What content do you want on your cell phone?

    by Mark Glaser
    February 28, 2006

    Cell phones are not just for talking while driving anymore. The cell phone carriers grew tired of just charging for anytime minutes, and added camera and videocamera functions, along with web access and texting. Entire cottage industries have sprung up to sell us ringtones, cell games, music and video. The most recent entrants in this field are Big Media companies News Corp. and CBS, with the former launching a European cell content store called Mobizzo and the latter starting a pay service with video news alerts for mobile phones.

    What content do you want on your cell phone? News video or downloadable music? Games or special ringtones? Nothing? Share your thoughts in the comments below, and I’ll choose the best ones for next week’s Your Take Roundup.

    • How about, OMG, a PHONE that actually performs well.

    • Access to the media I already have on my computer and my TiVo. Honestly, I’ve already got more to read/watch/listen to than I have time for. Rather than pay $1.99 a download, I’d pay a hefty price ($10/month? $20/month if it’s really well executed?) to access all my content anywhere. But cellular carriers are used to charging piecemeal, and it will be hard to break them of that habit.

    • i’d like to have rss feeds on my cell phone. i need to keep track of info when i have a free minute or two in my day. i’d also use those rss feeds for family and close friends to send me time urgent text — which would activate a vibration on my cell phone.

      i need for others to have that kind of cell phone, too, so that we don’t live in a society where cell phones ring every other minute in both public and private places.

      we need to increase the quantity of serenity in this world, without losing connectedness.

    • PC

      None. I just want my cell phone for what is was created: make calls. Send messages. Trully, I’d love having a digital camera that could also make phone calls. Cell phone cameras still aren’t as good as I would like to.

    • Kris

      My family and friends content and context.

    • Cao Kun (from Shanghai, china)

      Across the globe, there is only one nature in common of what a mobile phone operator works: try its best to grasp bucks as much as possible out of the pocket of a subscriber, along with a series of trail-blazing value-add services, which a subscriber who has signed up for one item of services or two is given mixed feeling of what he or she pays for: Is it worth paying and keeping up with what a mobile phone operator brags.

    • Geraldine

      I use my phone for business, and I don’t need or want it to do anything more than calling and voice mail. Cell phone service is already expensive, and I’m not interested in paying a premium for a fancy phone or extra services. I don’t need to be wired all the time. I already have a camera; I already have a computer. I don’t need to replicate that functionality in another device.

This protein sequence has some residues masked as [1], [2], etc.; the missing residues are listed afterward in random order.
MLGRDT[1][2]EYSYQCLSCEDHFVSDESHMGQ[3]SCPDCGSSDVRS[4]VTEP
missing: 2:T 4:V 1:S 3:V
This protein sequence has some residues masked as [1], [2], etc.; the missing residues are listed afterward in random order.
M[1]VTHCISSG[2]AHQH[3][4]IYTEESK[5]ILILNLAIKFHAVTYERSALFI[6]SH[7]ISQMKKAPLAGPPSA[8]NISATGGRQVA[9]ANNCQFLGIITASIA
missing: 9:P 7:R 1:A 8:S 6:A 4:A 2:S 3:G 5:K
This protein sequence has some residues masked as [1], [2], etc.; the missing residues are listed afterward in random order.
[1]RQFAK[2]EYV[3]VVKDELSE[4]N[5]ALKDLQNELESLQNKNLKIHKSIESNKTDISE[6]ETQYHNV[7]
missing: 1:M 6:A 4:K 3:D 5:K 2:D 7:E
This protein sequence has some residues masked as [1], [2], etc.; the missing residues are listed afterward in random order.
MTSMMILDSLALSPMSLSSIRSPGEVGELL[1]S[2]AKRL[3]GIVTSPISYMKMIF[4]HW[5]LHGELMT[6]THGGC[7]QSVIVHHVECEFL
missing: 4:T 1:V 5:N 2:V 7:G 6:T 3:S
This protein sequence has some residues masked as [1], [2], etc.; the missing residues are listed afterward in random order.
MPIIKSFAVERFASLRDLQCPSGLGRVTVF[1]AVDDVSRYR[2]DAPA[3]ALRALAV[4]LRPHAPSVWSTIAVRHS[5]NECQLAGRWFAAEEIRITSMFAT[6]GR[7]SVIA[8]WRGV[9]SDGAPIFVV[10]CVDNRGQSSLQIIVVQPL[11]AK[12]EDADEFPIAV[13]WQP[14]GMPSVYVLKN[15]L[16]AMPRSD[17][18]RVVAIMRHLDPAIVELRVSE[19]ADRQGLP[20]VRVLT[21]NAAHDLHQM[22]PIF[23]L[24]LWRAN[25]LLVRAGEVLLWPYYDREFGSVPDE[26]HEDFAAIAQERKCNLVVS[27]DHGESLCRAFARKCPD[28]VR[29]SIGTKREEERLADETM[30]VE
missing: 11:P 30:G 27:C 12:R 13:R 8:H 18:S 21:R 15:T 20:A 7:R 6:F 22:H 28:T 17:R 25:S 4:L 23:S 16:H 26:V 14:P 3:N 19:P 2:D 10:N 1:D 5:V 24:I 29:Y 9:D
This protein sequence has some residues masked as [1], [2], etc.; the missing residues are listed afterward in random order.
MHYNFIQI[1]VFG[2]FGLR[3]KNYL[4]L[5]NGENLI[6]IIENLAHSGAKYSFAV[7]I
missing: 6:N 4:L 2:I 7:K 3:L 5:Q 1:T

• Joy

      I would like to be able to choose my phone options when I get the phone and perhaps change those options online. The ability of cell phones to connect to the internet (and incur high charges) I find unnecessary and a nuisance since the web buttons are big and easy to hit on accident.

      Also, I find it annoying that I have to pay to receive a text message when I have no option about whether or not I want to receive one. Text messaging seems like a scam when compared to e-mail and the advanced technology we have. Did pagers charge for every page received (I’m not quite sure, that was before my time, but it seems like it would defeat the purpose)? Why should we have to pay to send a short message to someone in our service that it would be free, although sometimes inconvenient, to call?

    • Alonso

      Phones should be phones, cameras should be cameras, PDAs should be PDAs, etc. etc. etc.
      I’m tired of all this gadgets that promise to do everything, but don’t do anything well.
      I use my phone to make calls, my computer to keep my schedule, and my ipod to listen to music. That’s it, I’m happy that way.

    • Angela

      Cell phones can have as many features as the manufacturer wants to put on them as long as the consumer has the choice to take advantage of them or not. And if not, then no penalities for just sticking to the basics.



    • MC

      I want my cell phone to function efficently and effortlessly when I need it, and to have service in between houses, inside of houses and anywhere else I want to use it, not just when I’m driving down the major freeways. I also want my cell phone to stay together when it accidentally falls to the ground, and to last longer than the current quality control failing three month limit on electronic effectiveness that seems to pervade our modern sensibilities and products.

      Sure, games would be nice, but if I can listen to music, I’m not going to be playing games, and if I can actually call someone, and they have service and their battery is charged or their LCD screen can actually be viewed in the sun, I’d be a whole lot happier. However, the ability to hack my DVR onto my phone or even laptop and then using bluetooth to send my media to my phone, is tantalizing, but after trying to watch Austin Powers: Goldmember on a video iPod, I’m not sure how willing I am to fork over the money to pay for “compatibility,” when nine times out of ten, some error message will pop up. And not just because I’m on a Mac.

    • Jon Efran

      Personally, for cell phones, I’d ideally want something that is pragmatic and recreational: I want to be able to take calls and meet buddies at Philadelphia Park, for example, and then call my wife and let her know that I’ll be home after a game of touch football. The nuanced I-Phone of 2010 does this easily

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